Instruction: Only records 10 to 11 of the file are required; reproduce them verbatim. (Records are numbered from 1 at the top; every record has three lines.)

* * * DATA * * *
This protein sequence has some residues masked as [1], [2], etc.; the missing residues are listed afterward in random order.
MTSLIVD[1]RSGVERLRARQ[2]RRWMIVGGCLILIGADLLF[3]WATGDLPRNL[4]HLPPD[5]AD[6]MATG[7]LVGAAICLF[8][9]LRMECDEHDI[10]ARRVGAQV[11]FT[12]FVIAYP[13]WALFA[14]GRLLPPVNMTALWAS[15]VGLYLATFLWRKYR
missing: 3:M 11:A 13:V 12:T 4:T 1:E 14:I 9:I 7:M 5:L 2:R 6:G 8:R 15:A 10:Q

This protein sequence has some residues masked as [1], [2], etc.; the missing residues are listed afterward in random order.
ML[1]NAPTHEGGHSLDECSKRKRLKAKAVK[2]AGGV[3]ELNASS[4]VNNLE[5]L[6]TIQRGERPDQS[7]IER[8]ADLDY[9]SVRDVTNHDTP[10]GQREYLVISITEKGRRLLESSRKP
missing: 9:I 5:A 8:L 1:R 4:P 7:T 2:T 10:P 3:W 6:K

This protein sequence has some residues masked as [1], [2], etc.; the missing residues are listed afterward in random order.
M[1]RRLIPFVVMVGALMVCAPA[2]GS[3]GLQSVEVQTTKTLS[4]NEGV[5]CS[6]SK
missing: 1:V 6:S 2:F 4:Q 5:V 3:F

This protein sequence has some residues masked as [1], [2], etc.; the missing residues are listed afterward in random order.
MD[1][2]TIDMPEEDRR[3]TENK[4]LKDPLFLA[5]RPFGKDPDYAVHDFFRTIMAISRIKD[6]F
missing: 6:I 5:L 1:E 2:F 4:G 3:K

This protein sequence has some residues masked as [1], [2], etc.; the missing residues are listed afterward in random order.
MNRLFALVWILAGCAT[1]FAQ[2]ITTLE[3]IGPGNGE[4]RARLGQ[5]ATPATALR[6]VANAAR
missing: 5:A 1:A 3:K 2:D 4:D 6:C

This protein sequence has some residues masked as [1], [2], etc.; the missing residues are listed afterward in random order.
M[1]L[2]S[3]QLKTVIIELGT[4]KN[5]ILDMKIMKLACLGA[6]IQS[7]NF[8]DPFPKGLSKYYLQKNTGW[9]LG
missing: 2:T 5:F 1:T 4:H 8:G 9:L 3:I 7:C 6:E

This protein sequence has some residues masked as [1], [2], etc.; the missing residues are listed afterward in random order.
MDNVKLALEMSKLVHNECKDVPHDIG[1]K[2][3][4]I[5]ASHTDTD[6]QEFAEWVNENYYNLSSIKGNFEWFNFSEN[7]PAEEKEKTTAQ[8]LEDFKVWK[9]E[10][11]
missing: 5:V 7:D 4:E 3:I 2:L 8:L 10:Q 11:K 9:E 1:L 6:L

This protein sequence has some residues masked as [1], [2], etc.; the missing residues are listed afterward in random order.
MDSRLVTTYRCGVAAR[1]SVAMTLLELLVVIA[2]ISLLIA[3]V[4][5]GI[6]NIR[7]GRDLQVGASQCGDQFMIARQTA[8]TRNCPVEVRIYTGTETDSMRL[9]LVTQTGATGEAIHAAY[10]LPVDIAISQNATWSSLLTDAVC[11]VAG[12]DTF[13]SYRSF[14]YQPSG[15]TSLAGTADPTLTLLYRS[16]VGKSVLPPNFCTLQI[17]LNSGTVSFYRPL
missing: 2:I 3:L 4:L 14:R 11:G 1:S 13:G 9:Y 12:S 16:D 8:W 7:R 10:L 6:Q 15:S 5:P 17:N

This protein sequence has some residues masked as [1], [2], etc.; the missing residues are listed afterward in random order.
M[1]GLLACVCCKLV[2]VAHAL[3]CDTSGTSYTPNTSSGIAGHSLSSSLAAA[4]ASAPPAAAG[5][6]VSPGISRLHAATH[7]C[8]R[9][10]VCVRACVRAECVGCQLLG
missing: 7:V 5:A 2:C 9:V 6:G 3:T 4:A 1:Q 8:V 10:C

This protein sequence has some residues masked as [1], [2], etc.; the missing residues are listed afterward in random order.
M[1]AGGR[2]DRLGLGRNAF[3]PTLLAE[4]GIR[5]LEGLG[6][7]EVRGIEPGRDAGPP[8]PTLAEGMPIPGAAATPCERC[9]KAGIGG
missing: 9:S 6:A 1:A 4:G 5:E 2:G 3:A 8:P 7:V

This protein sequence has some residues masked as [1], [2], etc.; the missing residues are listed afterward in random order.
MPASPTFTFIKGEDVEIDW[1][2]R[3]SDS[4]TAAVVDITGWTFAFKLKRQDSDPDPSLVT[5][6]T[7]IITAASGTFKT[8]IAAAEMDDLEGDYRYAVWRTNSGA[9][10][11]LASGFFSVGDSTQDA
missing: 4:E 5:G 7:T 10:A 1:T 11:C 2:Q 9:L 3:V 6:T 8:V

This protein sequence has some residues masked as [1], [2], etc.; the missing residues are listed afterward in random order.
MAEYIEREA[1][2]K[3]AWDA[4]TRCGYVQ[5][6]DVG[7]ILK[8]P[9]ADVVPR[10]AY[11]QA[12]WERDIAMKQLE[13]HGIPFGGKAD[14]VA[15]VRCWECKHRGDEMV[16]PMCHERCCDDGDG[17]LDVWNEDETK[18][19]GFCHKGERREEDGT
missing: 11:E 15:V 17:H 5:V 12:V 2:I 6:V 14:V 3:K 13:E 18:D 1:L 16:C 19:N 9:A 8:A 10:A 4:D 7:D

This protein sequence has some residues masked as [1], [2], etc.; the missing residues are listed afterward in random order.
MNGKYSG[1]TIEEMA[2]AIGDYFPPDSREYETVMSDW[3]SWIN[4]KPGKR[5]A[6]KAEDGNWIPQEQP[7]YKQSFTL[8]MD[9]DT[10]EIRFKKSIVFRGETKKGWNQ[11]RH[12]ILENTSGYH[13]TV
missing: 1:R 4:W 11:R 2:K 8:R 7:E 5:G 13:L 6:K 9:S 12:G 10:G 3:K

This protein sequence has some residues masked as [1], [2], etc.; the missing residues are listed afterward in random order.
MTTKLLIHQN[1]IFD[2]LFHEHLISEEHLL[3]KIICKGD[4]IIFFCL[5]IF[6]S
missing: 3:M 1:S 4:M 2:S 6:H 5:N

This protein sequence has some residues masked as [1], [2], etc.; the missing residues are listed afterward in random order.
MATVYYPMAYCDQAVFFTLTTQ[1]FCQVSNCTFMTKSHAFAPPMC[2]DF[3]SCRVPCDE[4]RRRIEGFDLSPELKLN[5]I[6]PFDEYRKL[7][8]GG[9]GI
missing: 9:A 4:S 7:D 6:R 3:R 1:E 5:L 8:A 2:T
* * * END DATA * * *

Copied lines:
This protein sequence has some residues masked as [1], [2], etc.; the missing residues are listed afterward in random order.
M[1]AGGR[2]DRLGLGRNAF[3]PTLLAE[4]GIR[5]LEGLG[6][7]EVRGIEPGRDAGPP[8]PTLAEGMPIPGAAATPCERC[9]KAGIGG
missing: 9:S 6:A 1:A 4:G 5:E 2:G 3:A 8:P 7:V

This protein sequence has some residues masked as [1], [2], etc.; the missing residues are listed afterward in random order.
MPASPTFTFIKGEDVEIDW[1][2]R[3]SDS[4]TAAVVDITGWTFAFKLKRQDSDPDPSLVT[5][6]T[7]IITAASGTFKT[8]IAAAEMDDLEGDYRYAVWRTNSGA[9][10][11]LASGFFSVGDSTQDA
missing: 4:E 5:G 7:T 10:A 1:T 11:C 2:Q 9:L 3:V 6:T 8:V